Clio Edition 4 - page 5

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African Study Union, which was a front for a political party
with strongly anti-colonial views. Jomo Kenyatta, later to
become Kenya’s first president, was an active member of this
party, and they pressed the colonial government for political
rights and land reforms, but in vain.
In 1952, attacks begun against settler farms, with the militant
branch of the KAU being given a name: Mau Mau. On the
9th October, Senior Chief Waruhiu, a key supporter of
the colonial government, was assassinated. This led to the
colonial government declaring a State of Emergency, before
arresting 180 suspected Mau Mau insurgents. Ironically,
many of those arrested, such as Kenyatta, did not advocate
violence and the leaders of the violent resistance fled arrest.
The reaction then seen was as harsh as it was distorted by the
colonial powers at the time. The Mau Mau were described as
“an irrational force of evil, dominated by bestial impulses and
influenced by world communism”, and the brutal attacks by
the Mau Mau meant that the colonial government were able
to completely dehumanise them and justify the inhumane
actions they then took. The Mau Mau was largely fought
as a guerrilla war, with much of the fighting occurring in
forests. Meanwhile, the colonial government strategically
resettled Kikuyu in ‘protected villages’, whilst in an attempt
to control non-loyal Kikuyu tens of thousands were deported
to reserves, which soon became overcrowded and conditions
poor. Over the course of the rebellion, 100,000 Kikuyu
were detained without trial, for periods of between 3 and 7
years and 11,000 were killed throughout the course of the
rebellion.
The detention camps used by the British in order to control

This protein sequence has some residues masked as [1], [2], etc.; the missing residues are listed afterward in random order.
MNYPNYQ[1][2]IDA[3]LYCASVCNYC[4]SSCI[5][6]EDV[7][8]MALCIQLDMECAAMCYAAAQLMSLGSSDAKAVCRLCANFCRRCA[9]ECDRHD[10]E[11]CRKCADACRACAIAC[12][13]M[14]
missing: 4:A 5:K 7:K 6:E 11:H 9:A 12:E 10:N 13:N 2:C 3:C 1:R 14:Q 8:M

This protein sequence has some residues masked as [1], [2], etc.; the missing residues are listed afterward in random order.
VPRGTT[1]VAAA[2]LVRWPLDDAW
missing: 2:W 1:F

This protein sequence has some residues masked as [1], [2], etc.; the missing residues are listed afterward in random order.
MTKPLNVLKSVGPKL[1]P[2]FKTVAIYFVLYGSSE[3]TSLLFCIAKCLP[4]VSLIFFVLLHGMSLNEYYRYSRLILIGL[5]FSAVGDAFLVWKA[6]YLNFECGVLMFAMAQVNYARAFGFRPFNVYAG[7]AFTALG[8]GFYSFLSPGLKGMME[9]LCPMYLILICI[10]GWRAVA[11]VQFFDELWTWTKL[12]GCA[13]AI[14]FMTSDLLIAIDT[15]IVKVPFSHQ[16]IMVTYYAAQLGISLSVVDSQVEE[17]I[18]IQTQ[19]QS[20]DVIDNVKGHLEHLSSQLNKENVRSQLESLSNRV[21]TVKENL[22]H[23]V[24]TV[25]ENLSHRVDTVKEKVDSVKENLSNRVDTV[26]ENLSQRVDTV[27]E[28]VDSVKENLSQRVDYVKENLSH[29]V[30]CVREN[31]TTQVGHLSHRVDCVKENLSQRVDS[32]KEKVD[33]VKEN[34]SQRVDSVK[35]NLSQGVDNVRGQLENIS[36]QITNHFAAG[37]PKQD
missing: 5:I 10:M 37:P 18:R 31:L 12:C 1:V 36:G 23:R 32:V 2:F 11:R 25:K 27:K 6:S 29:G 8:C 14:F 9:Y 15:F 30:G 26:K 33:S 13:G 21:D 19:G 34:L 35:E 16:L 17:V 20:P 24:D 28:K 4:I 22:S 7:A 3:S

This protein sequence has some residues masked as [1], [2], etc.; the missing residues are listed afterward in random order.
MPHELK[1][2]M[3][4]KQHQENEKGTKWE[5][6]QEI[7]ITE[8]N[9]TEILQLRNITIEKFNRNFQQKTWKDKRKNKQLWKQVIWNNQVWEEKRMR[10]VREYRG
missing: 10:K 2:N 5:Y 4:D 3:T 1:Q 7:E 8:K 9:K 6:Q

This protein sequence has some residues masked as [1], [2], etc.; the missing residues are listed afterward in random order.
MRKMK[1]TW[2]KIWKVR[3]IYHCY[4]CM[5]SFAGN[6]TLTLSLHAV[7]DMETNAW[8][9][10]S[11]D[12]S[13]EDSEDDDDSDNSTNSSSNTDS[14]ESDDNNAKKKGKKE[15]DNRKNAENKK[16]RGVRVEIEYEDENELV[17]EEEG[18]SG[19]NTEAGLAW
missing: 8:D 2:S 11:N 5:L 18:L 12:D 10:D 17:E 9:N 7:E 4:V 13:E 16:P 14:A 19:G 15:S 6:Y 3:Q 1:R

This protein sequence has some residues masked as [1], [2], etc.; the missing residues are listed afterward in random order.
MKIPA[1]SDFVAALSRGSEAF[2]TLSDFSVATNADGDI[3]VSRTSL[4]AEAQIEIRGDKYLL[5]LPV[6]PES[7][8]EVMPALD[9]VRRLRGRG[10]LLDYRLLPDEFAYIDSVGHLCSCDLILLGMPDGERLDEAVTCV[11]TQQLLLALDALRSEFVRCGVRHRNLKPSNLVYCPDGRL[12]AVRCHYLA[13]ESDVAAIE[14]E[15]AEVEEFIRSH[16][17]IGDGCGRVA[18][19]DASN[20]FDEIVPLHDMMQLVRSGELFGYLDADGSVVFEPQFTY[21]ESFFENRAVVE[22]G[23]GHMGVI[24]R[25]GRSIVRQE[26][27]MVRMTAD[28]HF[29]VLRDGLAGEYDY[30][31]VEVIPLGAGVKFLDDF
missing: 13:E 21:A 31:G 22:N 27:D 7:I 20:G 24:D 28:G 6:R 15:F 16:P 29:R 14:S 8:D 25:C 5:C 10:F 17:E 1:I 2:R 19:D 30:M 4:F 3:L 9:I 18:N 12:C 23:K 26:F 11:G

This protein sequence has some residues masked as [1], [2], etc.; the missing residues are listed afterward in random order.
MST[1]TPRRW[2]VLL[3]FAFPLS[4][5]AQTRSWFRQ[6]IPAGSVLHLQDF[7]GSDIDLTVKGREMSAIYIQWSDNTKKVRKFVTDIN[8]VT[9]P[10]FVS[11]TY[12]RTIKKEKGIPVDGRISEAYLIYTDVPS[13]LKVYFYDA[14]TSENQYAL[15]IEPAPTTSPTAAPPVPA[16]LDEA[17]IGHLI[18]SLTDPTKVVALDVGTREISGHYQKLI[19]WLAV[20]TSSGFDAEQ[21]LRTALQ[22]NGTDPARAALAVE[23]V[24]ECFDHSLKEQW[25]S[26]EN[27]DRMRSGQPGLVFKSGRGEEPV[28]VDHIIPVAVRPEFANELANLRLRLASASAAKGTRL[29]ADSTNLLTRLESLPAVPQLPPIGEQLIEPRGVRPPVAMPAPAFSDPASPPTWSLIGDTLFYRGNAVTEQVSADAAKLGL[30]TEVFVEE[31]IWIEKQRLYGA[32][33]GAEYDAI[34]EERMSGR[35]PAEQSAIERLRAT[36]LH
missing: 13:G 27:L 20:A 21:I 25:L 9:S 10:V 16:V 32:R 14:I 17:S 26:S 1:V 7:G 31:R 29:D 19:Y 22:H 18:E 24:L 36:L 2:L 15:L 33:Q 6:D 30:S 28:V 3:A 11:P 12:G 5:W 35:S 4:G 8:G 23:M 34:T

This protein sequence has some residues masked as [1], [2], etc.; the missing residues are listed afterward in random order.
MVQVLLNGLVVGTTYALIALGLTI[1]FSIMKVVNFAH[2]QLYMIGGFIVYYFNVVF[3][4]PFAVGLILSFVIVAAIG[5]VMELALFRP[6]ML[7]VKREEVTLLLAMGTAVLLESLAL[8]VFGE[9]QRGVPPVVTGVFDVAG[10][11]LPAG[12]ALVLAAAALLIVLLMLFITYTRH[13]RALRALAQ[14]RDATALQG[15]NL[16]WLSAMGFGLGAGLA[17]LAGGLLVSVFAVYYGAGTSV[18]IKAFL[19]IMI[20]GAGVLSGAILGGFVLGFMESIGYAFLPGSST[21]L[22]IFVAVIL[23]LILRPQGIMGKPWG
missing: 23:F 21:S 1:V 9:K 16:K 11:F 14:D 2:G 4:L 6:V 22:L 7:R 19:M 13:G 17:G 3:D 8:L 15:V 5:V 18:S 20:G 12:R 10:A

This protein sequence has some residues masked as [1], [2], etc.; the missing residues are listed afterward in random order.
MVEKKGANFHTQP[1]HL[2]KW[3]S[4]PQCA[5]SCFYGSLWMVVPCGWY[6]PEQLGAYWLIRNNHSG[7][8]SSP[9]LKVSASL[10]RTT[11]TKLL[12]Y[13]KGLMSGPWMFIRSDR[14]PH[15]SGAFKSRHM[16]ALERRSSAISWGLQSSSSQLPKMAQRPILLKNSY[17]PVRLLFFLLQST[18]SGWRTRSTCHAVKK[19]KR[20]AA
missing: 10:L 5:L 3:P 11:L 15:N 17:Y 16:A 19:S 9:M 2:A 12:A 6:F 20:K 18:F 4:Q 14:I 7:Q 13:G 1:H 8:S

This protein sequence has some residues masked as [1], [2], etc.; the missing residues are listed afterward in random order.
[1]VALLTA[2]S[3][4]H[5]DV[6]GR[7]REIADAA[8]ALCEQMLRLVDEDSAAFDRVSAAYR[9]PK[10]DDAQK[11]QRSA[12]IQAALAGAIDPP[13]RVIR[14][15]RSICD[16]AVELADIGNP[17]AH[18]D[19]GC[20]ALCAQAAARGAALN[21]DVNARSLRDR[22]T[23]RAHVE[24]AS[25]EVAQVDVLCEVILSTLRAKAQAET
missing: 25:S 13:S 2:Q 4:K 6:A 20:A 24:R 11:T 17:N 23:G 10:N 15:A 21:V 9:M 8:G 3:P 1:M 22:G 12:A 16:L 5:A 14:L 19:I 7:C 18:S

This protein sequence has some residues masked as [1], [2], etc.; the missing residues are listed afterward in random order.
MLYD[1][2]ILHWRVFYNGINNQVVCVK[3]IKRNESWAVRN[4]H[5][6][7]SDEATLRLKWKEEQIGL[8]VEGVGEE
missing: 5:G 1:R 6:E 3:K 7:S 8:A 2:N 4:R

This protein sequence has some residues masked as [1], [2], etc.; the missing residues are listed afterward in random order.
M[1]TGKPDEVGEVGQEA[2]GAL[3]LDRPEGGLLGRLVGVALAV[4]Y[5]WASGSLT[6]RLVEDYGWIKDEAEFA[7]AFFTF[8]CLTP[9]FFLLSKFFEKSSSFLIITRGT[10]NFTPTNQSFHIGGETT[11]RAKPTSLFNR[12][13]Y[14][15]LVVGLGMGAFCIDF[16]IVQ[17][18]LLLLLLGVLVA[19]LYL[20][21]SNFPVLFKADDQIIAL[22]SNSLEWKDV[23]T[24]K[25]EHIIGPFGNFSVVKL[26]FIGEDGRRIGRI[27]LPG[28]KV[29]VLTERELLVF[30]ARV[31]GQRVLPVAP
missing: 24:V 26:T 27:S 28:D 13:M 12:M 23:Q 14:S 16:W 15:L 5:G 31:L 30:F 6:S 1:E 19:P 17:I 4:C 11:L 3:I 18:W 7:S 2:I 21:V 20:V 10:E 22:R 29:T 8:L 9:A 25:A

and illegally detain the Kikuyu insurgents saw appalling
conditions and unspeakable human rights abuses. They were
described by the attorney general of Kenya at the time as
“distressingly reminiscent of conditions in Nazi Germany
or communist Russia”. This “detention and rehabilitation”
system was termed “The Pipeline” with detained inmates
being divided into three categories: ‘white’; ‘grey’ and ‘black’,
with ‘white’ being the most compliant of the detainees and
‘black’ the ‘hardcore’ of the Mau Mau, who refused to confess
their Mau Mau oath to the colonial authorities. Transit
between camps provided little or no sanitation or food,
and once arrived communication was allowed only within
the sleeping huts of the detainees. The poor sanitation of
that camp meant that diseases like typhoid spread quickly
amongst inmates, with camps such as Langata and GilGil
forced to close due to the rampant medical issues. Those
within the camps were used as forced labour on projects such
as a 37 mile long irrigation furrow and by 1955, the detention
system had become formalised, with guards regularly
rotated to ensure that they did not develop relationships
with inmates. A system of informers developed within the
camp, with those suspected of informing often strangled
‘Detention camps used by
British were “distressingly
reminiscent of conditions
in Nazi Germany”
British policemen
search the huts of
Mau Mau suspects
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